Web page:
The leader of the ruling Patriotic Front (PF) party and former defence and justice minister, Edgar Lungu, was inaugurated as Zambia’s new president on 25 January. He secured a narrow victory, with a lead of merely 1.6% over the United Party for National Development (UPND) candidate, after one of the tightest political contests in the history of Africa’s second-largest copper producer. Lungu will serve out the remainder of former president Michael Sata’s five-year term until September 2016. Sata died in office in October 2014.
Impact on country risk
Despite growing anxiety during the campaign, unrest and electoral violence were successfully held off, reaffirming Zambia’s status of stable African democracy. Under PF presidency, populist policies are likely to continue, marked by pro-poor spending and large infrastructure investments. However, these policies are controversial as they lead to fiscal slippage and unpopular tax hikes on the mining sector, hereby stirring policy uncertainty. Additional taxes on copper mining might further depress the sector’s profitability and increase the risk for suspension of mines and investment projects. Lungu’s short time in office will put him under pressure to deliver results quickly, increasing the probability of populist policy introduction and relaxation of fiscal discipline. Moreover, the recent campaign period displayed large inter-party divisions and political realignments that are likely to delay further policy making. At the same time, Zambia is facing considerable economic challenges caused by its commodity dependence. Copper makes up for around three-quarter of current account revenues at a time where the international copper price has hit a five-year low due to global oversupply and falling Chinese demand. As a consequence, the local currency reached record lows early 2014 but a tightening of Zambia’s monetary policy and higher international reserves from Eurobond proceeds helped to somewhat stabilise the kwacha during the summer. Nevertheless, pressure from a strong US dollar, moderating capital inflows and election-related uncertainty has again increased volatility.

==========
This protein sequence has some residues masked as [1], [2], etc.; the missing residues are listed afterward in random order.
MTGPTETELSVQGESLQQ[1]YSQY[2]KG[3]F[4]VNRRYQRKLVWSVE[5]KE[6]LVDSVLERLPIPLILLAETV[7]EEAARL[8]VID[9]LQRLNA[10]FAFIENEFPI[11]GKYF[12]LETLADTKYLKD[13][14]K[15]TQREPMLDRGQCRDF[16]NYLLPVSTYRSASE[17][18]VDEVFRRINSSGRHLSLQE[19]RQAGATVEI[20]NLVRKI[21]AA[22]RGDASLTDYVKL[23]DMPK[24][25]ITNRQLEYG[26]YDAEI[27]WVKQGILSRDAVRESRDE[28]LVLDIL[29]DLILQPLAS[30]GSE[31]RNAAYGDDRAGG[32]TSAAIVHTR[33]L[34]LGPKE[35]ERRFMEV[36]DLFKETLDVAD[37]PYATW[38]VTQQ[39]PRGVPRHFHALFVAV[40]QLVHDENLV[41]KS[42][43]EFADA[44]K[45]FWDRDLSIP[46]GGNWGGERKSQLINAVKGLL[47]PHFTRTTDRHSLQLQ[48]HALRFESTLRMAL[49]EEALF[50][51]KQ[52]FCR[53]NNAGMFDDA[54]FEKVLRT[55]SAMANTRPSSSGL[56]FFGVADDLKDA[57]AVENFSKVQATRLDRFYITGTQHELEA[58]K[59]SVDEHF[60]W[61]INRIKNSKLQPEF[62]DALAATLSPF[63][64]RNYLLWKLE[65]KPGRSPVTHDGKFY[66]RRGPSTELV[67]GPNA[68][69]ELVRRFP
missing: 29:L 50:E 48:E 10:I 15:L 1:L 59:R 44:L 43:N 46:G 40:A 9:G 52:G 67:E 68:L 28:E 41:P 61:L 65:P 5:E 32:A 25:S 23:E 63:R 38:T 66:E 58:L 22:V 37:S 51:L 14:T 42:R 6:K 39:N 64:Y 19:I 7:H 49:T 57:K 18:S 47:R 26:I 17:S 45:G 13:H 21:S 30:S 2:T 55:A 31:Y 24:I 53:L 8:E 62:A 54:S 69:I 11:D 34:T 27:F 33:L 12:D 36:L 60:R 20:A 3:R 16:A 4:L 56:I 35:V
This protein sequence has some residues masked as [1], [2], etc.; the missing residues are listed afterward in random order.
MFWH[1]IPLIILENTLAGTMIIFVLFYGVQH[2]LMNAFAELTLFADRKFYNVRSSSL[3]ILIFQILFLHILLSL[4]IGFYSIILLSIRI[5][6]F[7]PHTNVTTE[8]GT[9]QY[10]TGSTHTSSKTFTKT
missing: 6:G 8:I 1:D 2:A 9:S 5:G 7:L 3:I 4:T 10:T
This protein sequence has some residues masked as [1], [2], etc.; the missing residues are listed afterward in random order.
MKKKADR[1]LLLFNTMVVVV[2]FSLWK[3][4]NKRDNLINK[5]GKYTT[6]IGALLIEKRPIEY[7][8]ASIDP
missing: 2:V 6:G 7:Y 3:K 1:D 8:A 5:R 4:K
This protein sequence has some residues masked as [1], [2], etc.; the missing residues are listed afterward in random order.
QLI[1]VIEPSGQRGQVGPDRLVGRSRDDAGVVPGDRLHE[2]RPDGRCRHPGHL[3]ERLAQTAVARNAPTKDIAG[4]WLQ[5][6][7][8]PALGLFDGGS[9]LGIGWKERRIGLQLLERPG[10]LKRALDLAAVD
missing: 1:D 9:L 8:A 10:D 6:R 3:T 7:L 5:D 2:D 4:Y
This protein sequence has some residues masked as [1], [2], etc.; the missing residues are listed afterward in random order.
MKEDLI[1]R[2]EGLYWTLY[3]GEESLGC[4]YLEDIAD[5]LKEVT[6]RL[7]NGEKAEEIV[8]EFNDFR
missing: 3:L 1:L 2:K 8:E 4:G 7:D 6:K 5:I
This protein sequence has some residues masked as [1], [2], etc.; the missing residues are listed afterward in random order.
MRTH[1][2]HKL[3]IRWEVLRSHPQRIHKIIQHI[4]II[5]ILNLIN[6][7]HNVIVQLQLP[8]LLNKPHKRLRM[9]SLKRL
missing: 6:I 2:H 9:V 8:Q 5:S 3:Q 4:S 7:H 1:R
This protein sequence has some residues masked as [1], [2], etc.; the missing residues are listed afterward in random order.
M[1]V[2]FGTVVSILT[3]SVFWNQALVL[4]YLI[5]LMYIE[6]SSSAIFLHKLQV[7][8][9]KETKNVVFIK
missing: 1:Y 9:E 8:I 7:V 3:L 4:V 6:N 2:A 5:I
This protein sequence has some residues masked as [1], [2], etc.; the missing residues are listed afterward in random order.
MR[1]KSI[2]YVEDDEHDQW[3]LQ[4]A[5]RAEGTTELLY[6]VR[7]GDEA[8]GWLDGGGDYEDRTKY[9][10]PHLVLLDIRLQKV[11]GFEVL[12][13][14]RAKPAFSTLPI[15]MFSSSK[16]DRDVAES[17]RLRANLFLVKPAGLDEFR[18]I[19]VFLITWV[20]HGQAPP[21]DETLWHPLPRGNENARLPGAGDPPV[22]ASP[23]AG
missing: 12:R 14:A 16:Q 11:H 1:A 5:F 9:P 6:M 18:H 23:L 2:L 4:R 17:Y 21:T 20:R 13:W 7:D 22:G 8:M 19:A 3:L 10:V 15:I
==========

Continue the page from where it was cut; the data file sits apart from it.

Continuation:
Analyst: Louise Van Cauwenbergh, email@example.com